Reading her case study clearly demonstrates the reasons why our judges honoured her, with 19.5 years of dedication inside the company, as well as outside the company in the wider community. A Certified Public Accountant (CPA), Robinson holds a number of other titles within Omnicom, including Treasurer of Omnicom Capital Inc. (OCI) and CFO of Omnicom Finance Canada, as well as having other global responsibilities. She is a founding principal of ‘Omnicom Cares’, her company’s community service initiative which organises projects in support of children worldwide.

Interestingly, as a result of her experience winning the Woman of the Year award, Robinson has recognised that developing women’s networks are very important and now plans to look into doing something at Omnicom. “I am thinking small at first, maybe just something in our building here in Connecticut, and then perhaps broaden out to New York City.

“Currently, we do not have a formal mentoring policy at Omnicom, although I think of it as part of my job to develop everyone who works for me. I don’t treat the men or women that work for me any differently, but sometimes I feel that women need a different type of mentoring than men, so I try to fulfil that requirement.”

On the job

Robinson began her career in accounting, spending ten years in public accounting at Coopers & Lybrand. She was fast-tracked to management, first to manager in three and half years and then on the partner path, but decided that she didn’t want to go on to be a partner. Through her public accounting experience she became a specialist in advertising agencies, effectively becoming the “go-to person” for any advertising-related questions.

When a good friend landed the job as controller at Omnicom, “which was my dream job” she says, he called Robinson a year or so later to see if she was interested in a career change out of public accounting and into treasury. “And thankfully, one thing led to another and that brought me over to Omnicom and my career in treasury – and I haven’t looked back,” she says.

Today, Robinson manages the US, Canadian and the Latin American treasury operations. The company’s global treasury structure is centralised within regional treasury centres (RTCs) acting as in-house banks (IHBs). Globally, the local offices conduct their own banking procedures but their account balance is reduced to zero at the end of the day and transferred to their designated RTC. The liquidity from each RTC can then be opportunistically invested locally or concentrated at the Connecticut treasury centre, headquarters for the corporation’s treasury. Robinson manages the company’s daily liquidity positioning.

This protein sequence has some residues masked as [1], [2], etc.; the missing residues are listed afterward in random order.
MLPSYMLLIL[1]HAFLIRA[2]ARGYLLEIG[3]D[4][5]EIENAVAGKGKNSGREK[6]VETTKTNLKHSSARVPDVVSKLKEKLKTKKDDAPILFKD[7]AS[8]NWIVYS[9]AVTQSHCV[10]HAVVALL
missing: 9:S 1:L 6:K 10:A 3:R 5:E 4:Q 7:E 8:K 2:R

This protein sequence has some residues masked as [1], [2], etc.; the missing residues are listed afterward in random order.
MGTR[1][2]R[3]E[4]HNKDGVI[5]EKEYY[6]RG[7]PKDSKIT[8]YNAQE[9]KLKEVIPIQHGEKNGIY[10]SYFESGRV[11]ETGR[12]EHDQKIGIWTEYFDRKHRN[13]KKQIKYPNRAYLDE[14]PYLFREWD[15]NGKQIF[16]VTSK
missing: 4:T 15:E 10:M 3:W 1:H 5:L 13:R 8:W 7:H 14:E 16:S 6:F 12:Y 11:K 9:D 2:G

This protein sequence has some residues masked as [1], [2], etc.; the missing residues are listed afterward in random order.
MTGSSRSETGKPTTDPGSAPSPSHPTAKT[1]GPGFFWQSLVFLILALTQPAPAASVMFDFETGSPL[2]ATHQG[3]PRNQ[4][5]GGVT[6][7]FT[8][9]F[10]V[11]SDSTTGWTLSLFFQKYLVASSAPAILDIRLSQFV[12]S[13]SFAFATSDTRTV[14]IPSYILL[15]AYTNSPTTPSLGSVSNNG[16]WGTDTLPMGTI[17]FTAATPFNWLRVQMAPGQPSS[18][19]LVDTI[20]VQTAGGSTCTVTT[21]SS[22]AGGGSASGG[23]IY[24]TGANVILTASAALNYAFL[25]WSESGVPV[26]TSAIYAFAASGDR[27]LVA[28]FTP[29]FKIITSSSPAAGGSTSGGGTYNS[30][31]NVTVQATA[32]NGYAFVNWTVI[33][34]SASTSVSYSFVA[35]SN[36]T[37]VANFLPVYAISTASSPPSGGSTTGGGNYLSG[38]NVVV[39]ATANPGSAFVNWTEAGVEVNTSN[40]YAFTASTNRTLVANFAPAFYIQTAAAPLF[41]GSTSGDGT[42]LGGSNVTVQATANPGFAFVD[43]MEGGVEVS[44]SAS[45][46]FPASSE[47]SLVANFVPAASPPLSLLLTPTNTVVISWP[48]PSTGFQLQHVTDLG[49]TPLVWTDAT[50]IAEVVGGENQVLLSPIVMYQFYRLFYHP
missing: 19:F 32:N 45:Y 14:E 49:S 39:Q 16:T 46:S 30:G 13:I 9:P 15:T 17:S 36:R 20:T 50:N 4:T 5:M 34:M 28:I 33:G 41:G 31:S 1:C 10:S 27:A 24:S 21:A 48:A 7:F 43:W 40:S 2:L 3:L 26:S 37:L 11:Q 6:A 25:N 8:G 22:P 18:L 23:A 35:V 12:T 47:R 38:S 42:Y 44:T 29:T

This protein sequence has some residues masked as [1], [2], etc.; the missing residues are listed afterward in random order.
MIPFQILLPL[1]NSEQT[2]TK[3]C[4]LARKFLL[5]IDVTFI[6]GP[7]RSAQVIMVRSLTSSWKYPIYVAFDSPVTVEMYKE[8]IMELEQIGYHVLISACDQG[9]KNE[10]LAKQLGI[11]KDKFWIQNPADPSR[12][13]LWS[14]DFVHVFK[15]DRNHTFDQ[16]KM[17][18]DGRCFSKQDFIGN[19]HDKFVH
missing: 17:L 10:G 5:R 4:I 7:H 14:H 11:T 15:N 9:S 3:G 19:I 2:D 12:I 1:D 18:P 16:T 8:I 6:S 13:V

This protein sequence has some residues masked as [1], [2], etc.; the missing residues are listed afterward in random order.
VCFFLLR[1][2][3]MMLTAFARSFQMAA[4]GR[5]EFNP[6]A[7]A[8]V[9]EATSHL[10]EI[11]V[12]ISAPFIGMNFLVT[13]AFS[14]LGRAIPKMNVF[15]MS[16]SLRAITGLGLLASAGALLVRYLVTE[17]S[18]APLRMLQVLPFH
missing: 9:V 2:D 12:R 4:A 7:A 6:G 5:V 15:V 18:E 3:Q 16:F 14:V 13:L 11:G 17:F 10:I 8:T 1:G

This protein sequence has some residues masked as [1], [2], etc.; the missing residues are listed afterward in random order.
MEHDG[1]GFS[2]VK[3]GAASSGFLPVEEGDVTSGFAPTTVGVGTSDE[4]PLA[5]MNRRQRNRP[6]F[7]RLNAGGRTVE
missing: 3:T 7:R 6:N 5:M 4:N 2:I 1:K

The current market environment is creating a number of challenges for Robinson, as with the vast majority of other treasurers. “Liquidity is always an issue. Currently, we fund ourselves daily with commercial paper – it is inexpensive and a very liquid market at present. But that could dry up tomorrow and then what would we do? My job is to ensure that we have a structure in place to keep us going day-to-day in spite of challenging market conditions.”

In addition to banking and liquidity, treasury at Omnicom is responsible for working capital management, with Robinson managing the working capital programmes in the regions she oversees. “We work with all the operations in those regions to improve their cash management activities, including billing and collection practices, processing of vendor invoices, etc, in order to improve our working capital. This was a big part of my job when I first arrived, as accounting makes up a large part of working capital – for example understanding how the billing process works. This was an easy conversion to make because of my public accounting background.”

Her favourite part of the job is discovering ways to make treasury more efficient, looking for “the next big idea” to streamline processes by, for example, implementing a new system. Since Robinson joined the company in 1994, the organisation has grown seven-fold and treasury staff has only increased by between five and ten people. “As a result of putting in new systems and automating processes, there is less manual intervention and manual error, which ultimately means less risk for treasury,” she says.